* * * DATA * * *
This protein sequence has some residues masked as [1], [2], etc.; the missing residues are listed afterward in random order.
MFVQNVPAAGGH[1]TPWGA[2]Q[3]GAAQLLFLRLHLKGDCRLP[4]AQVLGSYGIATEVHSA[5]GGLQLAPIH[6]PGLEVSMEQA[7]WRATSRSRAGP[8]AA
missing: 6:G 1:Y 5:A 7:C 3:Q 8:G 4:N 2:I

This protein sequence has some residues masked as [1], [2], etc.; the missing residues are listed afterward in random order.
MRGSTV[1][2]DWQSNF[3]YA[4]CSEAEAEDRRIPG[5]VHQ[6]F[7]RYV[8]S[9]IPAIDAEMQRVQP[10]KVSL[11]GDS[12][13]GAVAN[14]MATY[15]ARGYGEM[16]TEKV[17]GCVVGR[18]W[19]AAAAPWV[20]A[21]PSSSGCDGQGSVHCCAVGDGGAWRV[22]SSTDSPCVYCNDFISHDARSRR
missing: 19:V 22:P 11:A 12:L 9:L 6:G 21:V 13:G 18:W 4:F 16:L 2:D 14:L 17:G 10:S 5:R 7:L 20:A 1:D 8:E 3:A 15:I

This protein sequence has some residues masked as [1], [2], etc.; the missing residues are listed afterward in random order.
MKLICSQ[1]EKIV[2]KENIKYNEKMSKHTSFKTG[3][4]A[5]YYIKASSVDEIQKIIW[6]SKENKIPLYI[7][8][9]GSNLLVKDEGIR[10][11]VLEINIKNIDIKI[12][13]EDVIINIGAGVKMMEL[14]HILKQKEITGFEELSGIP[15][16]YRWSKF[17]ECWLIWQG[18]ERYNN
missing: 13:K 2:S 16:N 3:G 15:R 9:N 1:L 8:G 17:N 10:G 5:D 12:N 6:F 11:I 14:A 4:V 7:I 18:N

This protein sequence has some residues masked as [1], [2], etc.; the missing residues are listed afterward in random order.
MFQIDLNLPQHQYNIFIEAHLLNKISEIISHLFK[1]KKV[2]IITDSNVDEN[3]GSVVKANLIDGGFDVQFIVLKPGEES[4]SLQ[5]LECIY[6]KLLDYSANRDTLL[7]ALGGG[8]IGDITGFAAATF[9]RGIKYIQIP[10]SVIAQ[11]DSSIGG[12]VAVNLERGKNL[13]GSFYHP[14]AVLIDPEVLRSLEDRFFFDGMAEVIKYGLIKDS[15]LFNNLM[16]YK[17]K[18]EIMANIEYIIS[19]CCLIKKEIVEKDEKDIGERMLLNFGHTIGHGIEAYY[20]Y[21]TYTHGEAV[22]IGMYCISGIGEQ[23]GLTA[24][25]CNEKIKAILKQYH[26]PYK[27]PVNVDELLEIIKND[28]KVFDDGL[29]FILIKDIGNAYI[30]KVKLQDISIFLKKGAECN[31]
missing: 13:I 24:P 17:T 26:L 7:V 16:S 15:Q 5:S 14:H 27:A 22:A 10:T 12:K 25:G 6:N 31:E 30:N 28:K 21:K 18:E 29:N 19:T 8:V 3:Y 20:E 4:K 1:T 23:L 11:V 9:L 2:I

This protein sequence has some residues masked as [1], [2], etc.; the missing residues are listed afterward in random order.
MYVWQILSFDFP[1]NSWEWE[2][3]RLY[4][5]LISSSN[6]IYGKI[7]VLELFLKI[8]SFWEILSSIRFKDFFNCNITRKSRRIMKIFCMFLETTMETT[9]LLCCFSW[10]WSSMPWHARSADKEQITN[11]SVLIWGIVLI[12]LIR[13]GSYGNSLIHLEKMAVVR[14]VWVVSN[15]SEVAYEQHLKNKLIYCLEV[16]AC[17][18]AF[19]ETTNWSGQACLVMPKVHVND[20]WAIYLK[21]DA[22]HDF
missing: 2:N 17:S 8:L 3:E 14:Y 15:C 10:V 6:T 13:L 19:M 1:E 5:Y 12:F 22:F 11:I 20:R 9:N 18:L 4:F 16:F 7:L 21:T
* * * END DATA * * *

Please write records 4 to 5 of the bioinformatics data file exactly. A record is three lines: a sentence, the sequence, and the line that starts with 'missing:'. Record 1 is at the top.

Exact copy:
This protein sequence has some residues masked as [1], [2], etc.; the missing residues are listed afterward in random order.
MFQIDLNLPQHQYNIFIEAHLLNKISEIISHLFK[1]KKV[2]IITDSNVDEN[3]GSVVKANLIDGGFDVQFIVLKPGEES[4]SLQ[5]LECIY[6]KLLDYSANRDTLL[7]ALGGG[8]IGDITGFAAATF[9]RGIKYIQIP[10]SVIAQ[11]DSSIGG[12]VAVNLERGKNL[13]GSFYHP[14]AVLIDPEVLRSLEDRFFFDGMAEVIKYGLIKDS[15]LFNNLM[16]YK[17]K[18]EIMANIEYIIS[19]CCLIKKEIVEKDEKDIGERMLLNFGHTIGHGIEAYY[20]Y[21]TYTHGEAV[22]IGMYCISGIGEQ[23]GLTA[24][25]CNEKIKAILKQYH[26]PYK[27]PVNVDELLEIIKND[28]KVFDDGL[29]FILIKDIGNAYI[30]KVKLQDISIFLKKGAECN[31]
missing: 13:I 24:P 17:T 26:L 7:V 16:S 15:Q 5:S 14:H 27:A 22:A 10:T 12:K 25:G 6:N 31:E 30:N 28:K 21:K 18:E 29:N 19:T 8:V 3:Y 20:E 4:K 1:T 23:L 11:V 9:L 2:I

This protein sequence has some residues masked as [1], [2], etc.; the missing residues are listed afterward in random order.
MYVWQILSFDFP[1]NSWEWE[2][3]RLY[4][5]LISSSN[6]IYGKI[7]VLELFLKI[8]SFWEILSSIRFKDFFNCNITRKSRRIMKIFCMFLETTMETT[9]LLCCFSW[10]WSSMPWHARSADKEQITN[11]SVLIWGIVLI[12]LIR[13]GSYGNSLIHLEKMAVVR[14]VWVVSN[15]SEVAYEQHLKNKLIYCLEV[16]AC[17][18]AF[19]ETTNWSGQACLVMPKVHVND[20]WAIYLK[21]DA[22]HDF
missing: 2:N 17:S 8:L 3:E 14:Y 15:C 10:V 6:T 13:L 19:M 1:E 5:Y 12:F 22:F 11:I 20:R 9:N 18:L 4:F 16:F 7:L 21:T